Consider the Mobile Landing Platform (MLP). It is not a carrier, nor an Aegis cruiser or destroyer, nor a littoral combat ship. And it’s not an amphibious warship, either. In short, it’s not even mainstream Navy—not high-tech, not sexy, and not on the radarscope of most typical surface warfare officers, aviators, or submariners. It’s going to be a part of the Maritime Prepositioning Force, or MPF. What’s that, you say? “Oh yeah, the MPF. I think that has something to do with the Navy Expeditionary Combat Command, doesn’t it? No? Well, then it must have something to do with the Marine Corps, but it’s definitely not something I’ll ever deal with.” How is it going to work? “No clue, no idea, not my deal. Can we move on to another topic now?”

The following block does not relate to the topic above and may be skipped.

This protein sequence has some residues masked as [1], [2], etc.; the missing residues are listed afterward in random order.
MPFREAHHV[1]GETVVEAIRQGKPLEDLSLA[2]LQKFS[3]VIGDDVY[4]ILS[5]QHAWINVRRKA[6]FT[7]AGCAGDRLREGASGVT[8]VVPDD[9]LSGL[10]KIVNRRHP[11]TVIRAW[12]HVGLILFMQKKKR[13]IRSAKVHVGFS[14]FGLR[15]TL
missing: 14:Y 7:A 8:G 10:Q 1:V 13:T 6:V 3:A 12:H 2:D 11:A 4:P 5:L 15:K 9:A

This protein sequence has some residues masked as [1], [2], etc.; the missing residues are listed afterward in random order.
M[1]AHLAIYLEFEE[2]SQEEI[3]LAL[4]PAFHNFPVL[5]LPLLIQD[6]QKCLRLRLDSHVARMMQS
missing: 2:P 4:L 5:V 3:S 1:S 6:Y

$400 Billion in DOD Cuts? Here's One
The platform supposedly designed to ensure that landing craft carrying Marines reach the beach fully equipped is facing big challenges—so big some drastic measures may need to be taken.
By Captain Tony Heimer, U.S. Navy (Retired)